the Mosque. Unlike a lot of other souks we’ve been to, this one isn’t flogging souvenirs and trinkets to unsuspecting tourists, so we’re not beset upon by any of the stall owners. I think they’ve worked out from our appearance, our clothes and the cameras around our necks that we’re probably not here to buy bags of potatoes. As we leave the souk by the lane closest to the Mosque our path is blocked by worshippers praying on large sheets of cardboard laid out across the alleyway. We are starting to feel very intrusive. The courtyard in front of the Mosque and the streets leading to it are blocked to traffic and the whole area is packed with neat lines of worshippers. Some have prayer mats, but most are just using the remains of large cardboard cartons to kneel on. It looks like the courtyard is usually used as a market too, and piles of new jeans and shoes lie on the ground between the lines of worshippers in readiness for the market to resume when the prayers finish.
We’re feeling more intrusive than ever, so we hail a taxi to take us back to the hotel. Our taxi
driver doesn’t speak a lot of English, and he hasn’t heard of or doesn’t understand the name of our hotel. He stops and winds his window down when he passes random strangers standing on the footpath in the hope that they can translate for him, but to no avail. This is starting to feel very awkward. We’re just driving around randomly and the meter is still ticking. We then remember that we’ve downloaded a live map to one of our phones, so we’re able to guide him through the backstreets to the hotel. The whole experience of us guiding a taxi driver through a maze of streets in a sprawling city that we arrived in for the first time yesterday feels a bit surreal.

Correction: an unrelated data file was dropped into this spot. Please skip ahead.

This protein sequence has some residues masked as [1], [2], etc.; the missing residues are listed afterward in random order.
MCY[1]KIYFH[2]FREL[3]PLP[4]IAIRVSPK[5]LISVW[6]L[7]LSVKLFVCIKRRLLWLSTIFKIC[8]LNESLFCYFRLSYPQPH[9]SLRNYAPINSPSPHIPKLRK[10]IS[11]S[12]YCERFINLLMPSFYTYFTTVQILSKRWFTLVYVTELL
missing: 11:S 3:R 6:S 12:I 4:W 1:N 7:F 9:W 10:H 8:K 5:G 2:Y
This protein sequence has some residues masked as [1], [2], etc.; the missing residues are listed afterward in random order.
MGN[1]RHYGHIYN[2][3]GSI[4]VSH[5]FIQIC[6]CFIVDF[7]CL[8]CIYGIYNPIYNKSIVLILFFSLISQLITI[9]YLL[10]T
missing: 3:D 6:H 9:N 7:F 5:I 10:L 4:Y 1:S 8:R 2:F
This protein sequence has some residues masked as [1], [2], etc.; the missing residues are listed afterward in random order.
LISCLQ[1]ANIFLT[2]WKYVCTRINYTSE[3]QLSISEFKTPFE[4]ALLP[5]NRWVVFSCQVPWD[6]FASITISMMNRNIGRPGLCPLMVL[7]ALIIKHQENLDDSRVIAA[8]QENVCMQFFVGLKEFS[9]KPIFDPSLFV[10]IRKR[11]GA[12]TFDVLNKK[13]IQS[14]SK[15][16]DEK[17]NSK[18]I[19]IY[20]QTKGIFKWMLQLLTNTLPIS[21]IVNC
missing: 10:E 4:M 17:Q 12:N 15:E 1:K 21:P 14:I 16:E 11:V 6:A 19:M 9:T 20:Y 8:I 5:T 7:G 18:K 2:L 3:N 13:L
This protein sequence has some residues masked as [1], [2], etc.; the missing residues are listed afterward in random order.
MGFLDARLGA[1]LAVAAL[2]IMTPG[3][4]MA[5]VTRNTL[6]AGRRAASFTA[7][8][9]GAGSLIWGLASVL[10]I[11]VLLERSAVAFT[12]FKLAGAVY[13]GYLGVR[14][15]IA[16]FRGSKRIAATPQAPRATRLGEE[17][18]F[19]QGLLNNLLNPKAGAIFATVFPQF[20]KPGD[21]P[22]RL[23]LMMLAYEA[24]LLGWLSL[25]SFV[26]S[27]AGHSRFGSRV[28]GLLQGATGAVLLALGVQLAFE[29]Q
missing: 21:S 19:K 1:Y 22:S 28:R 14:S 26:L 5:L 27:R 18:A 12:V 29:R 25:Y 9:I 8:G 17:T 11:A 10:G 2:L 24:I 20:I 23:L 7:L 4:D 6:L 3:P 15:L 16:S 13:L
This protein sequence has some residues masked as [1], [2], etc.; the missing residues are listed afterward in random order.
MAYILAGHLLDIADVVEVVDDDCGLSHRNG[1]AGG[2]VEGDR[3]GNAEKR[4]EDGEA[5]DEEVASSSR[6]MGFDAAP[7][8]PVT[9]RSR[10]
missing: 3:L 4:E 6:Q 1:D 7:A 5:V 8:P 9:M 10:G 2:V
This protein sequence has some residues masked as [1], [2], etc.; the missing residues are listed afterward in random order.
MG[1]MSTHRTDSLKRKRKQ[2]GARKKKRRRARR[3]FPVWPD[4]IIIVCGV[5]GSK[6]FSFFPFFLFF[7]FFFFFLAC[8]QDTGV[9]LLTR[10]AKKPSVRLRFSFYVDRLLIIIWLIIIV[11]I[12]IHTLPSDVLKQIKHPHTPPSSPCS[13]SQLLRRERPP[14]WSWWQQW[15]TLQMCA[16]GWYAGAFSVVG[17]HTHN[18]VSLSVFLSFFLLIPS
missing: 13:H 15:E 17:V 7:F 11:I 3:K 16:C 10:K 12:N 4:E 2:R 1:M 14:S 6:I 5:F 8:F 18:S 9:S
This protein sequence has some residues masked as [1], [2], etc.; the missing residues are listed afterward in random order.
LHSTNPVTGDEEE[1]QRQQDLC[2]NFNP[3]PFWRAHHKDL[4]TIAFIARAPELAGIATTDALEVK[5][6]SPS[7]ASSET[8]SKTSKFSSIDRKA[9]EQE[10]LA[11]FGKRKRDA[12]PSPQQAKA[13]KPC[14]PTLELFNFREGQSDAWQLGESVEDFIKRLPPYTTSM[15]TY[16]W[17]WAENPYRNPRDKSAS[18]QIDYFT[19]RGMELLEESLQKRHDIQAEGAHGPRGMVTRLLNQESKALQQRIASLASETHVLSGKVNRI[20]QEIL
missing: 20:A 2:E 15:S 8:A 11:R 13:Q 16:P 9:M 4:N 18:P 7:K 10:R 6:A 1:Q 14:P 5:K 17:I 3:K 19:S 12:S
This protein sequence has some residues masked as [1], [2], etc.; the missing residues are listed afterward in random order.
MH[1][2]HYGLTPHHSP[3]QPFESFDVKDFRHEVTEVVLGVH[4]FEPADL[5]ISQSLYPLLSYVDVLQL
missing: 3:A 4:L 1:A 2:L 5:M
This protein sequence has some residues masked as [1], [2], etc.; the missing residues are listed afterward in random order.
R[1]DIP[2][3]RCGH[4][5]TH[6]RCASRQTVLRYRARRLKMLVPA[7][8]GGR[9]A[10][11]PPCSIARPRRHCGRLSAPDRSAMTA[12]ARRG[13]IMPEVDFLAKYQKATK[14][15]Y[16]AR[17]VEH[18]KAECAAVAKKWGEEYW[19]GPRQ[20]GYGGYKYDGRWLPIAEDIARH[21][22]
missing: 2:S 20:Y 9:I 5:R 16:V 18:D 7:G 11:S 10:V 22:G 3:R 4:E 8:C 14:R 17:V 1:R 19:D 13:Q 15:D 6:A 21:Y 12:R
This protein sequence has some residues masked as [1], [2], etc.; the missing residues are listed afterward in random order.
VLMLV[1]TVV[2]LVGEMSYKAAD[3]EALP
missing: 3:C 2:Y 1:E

Our driver speaks enough English for him to tell us that he is originally from Jerusalem and has been in Jordan since 1967. We very much suspect that he was probably a refugee from the Six Day Arab Israeli War of that year. Jordan has apparently been very generous in opening its borders to millions of refugees from the region’s many recent conflicts. As well as Palestinians, it is currently home to around a million
refugees from the Syrian conflict, and half a million Iraqi Christians who fled Isis. Our waiter at dinner last night asked us where we were from. When we told him Australia, he said that he was a Syrian and had been trying very hard but without success to get permission to migrate to our country. We told him we were very sorry. This all feels incredibly sad.
We have a brief dip in the hotel pool. Not that I take all that much notice, but the whole area surrounding the pool is draped with young Arab girls wearing skimpy bikinis. They are mostly accompanied by male companions, and there’s a lot more skin on display here than you’d see on Bondi Beach. This seems to be very much at odds with the very conservative coverall clothing that we see the vast majority of young Jordanian women wearing on the streets here. We wonder whether the pool girls didn’t get the latest Islamic dress code memo, or maybe they’re just part of the small minority of the country’s population that isn’t Muslim.